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value of stocks traded as a percentage of GDP and market capitalization of listed companies as a percentage of GDP16. The inclusion of these variables led to a decrease in the sample size of almost 20% due to the unavailability of stock market data for a number of countries in the sample. The results of these regressions are summarized in the fifth and sixth column of Table 2. Surprisingly, the coefficients of these two variables are negative and statistically significant, especially the total value of stocks traded. This is an unexpected result since it implies that stock market booms have a negative effect on M&A activity. It is true that a substantial amount of M&A transactions are conducted outside the stock market (Melicher et al., 1983); however, this observation would imply that these indicators should have an insignificant effect on M&A. One could think of two possible justifications for this result. First, it is often the case that a slowdown in the level of activity of the stock market is associated with a similar drop in the stock market return or stock prices. This depreciation in the stock prices may create some valuable investment opportunities, especially when prices reach “fire-price” levels. Another possible explanation appeals to the observed inverse relationship between different types of capital inflows, especially during the second half of the 1990s (Kamaly, 2003). Specifically, one could think of a situation where a foreign investor wishes to invest in a certain sector in a given developing country. If the stock market is underdeveloped, then most probably our investor may decide to acquire some shares in a company within this sector, which is in most cases classified as an M&A transaction. The converse is also possible. If the stock market improves in terms of depth and development, then our investor would be inclined to invest in the stock market rather than directly acquire equity shares in some companies (Fernández-Arias and Hausmann 2000). This significant negative effect of domestic stock market indicators and the insignificance of real GDP growth suggest that aggregate M&A activity does not follow the expectation hypothesis. On the other hand, the negative effect of the interest rates on M&A activity to developing countries should not be regarded as an evidence for the cost of capital hypothesis, since the hypothesis links aggregate M&A activity to the prevailing domestic interest rate not the international interest rate. The significance of both the international interest rate and the change in the S&P500 index supports the push story where changes in industrialized countries’ macroeconomic variables could bring about changes in the flow of capital directed to developing countries. Similar to aggregate FDI, M&A flows seem to be procyclical in nature as lower international interest rates and bulls market in the US encourage M&A activity directed to developing countries. A number of empirical studies have tried to verify the link between FDI and the exchange rate, see for example Caves (1989), Froot and Stein (1991), Swenson (1994), and Blonigen (1997). Most of these studies have confirmed the existence of such a relationship. To verify the existence of such a link and to determine its direction, the lagged change in the nominal exchange rate was added to the base regression. The results of this regression are depicted in the seventh column of Table 2. The coefficient of the lagged change in the exchange rate is positive and highly significant. This result is in line Froot and Stein (1991), and Gastanaga, Nugent and Pashamova (1998), who argue that a depreciation of the host’s currency makes its firms look cheaper in the eyes of foreign investors. In addition, this result is consistent with the course of M&A activity which soared during the time of the Asian crisis in 1997 and 1998. This positive association between M&A and depreciation is likely to be driven by the effect of financial and currency crises on the nontradable sector, as argued in the previous section and supported by changes in the composition of M&A as depicted in Figure 2. This association between M&A activity and depreciation could be used to elucidate one of the puzzles surrounding FDI flows in the 1990s; namely, the stability of FDI, as opposed to other types of capital flows, in the face of financial turmoil. Despite this buoyant track of M&A during and after the Asian crisis, FDI flows were stagnant. In fact, the same variable, the lagged change in nominal exchange rate was found, to have a negative effect on FDI flows in the 1990s (Kamaly, 2003). Juxtaposing these results and observations, one could deduce that a depreciation in the host’s currency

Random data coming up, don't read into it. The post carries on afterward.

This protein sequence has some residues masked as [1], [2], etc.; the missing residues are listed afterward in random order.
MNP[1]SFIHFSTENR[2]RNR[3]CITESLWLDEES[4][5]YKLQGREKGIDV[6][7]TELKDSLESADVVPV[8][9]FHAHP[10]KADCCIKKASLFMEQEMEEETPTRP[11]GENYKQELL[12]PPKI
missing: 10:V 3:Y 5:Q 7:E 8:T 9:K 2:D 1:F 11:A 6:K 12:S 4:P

The number of listed companies was also considered and yielded similar results but with a lower level of significance.


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props up M&A, but reduces greenfield investment17. Since greenfield investment constitutes more than 60% of FDI flows, the combined effect of a change in the nominal exchange rate is slightly negative.

V. Conclusions